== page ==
Please see the disclaimer.
What does is mean to be a professional programmer?
Some say that it is a specific set of skills. For others, it’s a pledge. I think both are not going far enough.
A professional programmer is a programmer who acts like a professional, like doctors, lawyers, counselors, and engineers.
In my opinion, acting like a professional means several things:
- Putting users first.
- Elevating merit and eliminating bias.
- Striving to find the best solution.
- Debating solutions and never attacking people.
- Putting differences of opinion aside when they are about things outside the profession.
While all of the links I provided are good introductions to what I believe a professional programmer is, I want to explain each to make my vision clearer.
Putting Users First
First, who do I mean when I refer to “users”? I mean “the people who will actually use the software.” That definition makes things a lot more complicated than it was in 2005 when the article I linked to was written.
This definition means that people who buy software, or use it, should be served by the software and that the software should not serve the interests of its maker, whether programmer, company, or government.
Elevating Merit and Eliminating Bias
Merit should always come first. As such, professional programmers should not allow their biases to color their perception when evaluating code. Everyone, and their code, should be treated the same.
Striving to Find the Best Solution
What does matter when evaluating code is whether it is the objectively the best solution. This means that professional programmers do not use their subjective opinions in debates; they use objective measures, insofar as they can.
Thus, professional programmers do discriminate between different solutions.
Debating Solutions and Never Attacking People
To discriminate between solutions, professional programmers need to debate the merits of different competing solutions. This is fine, and even good, if it is done solely on objective measures.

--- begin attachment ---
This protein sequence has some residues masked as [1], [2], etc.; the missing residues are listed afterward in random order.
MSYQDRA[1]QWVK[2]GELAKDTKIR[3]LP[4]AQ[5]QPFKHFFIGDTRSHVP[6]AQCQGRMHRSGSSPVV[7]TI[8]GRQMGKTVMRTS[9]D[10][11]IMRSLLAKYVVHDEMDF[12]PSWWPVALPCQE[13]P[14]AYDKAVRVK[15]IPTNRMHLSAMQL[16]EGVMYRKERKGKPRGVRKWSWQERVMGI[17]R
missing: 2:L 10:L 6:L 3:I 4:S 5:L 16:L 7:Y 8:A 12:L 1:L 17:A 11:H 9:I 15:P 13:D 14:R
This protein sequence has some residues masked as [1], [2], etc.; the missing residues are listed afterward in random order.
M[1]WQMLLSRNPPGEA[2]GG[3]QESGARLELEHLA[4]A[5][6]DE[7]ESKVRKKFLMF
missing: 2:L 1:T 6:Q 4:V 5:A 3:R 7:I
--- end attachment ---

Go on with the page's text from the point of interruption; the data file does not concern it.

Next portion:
However, Linus Torvalds-style name-calling is something that professional programmers never do. A professional treats everyone with utmost respect.
Putting Differences of Opinion Aside
To facilitate treating everyone with respect, professional programmers do not bring their opinions about things irrelevant to the profession into professional settings, just like professionals in other professions. Doctors do not talk politics; neither do professional programmers.
So what does all of that mean for professional programmers working on Open Source software? First, people are not treated any differently. This means that women are not treated any differently than men. If there are programmers with behavior that would make women uncomfortable, the behavior should be modified for everyone, including men.
Second, they should try to build a community that builds the participants, and there should never be any name-calling, threats, actual violence, or any other disrespectful behavior, no matter who is being disrespected, even a cisgender white male.
As an example, I experienced a bit of disrespectful behavior myself when I spoke about this very topic at OpenWest 2016. I went even more in-depth by speaking about the long-term implications about creating a workforce of professional programmers. That included becoming professionals to the point that some education and certification would be required, as well as not needing managers anymore, just like other professionals. A woman, who was also a manager, questioned me afterward. She called me privileged. She said that requiring education for professional programmers was not okay and that I probably think that getting an education is easy because I am privileged.
What she did not know is that I paid for my own schooling and that I know how much hard work it takes. I did not tell her that at the time (it would not have changed her mind); I just stood there and took what she had to tell me.
Yes, even telling someone that they are privileged is disrespectful because it assumes much that may not be true.
As the LLVM Code of Conduct controversy shows, culture is important.
For me, since I am working on a lot of open source projects, under one umbrella, projects that I hope will expand to more people than just me, I want to think seriously about the kind of culture I want my projects to select for.
Well, I know what kind of culture I want: I want a culture of professional programmers.
I want collaborators who can accept that I am a Christian and that won’t faze them. I want collaborators who can disagree with me outside of programming and still be friends. I want collaborators who can debate the merits of particular solutions with me and not take it personally when I reveal deficiencies in their solutions. I want collaborators who are women, minorities, LGBT+, and WASP’s.
And personally, I feel like the best way to create that culture is to be the kind of person who can work with anybody, no matter how different we are, and still have respect for them and show that respect.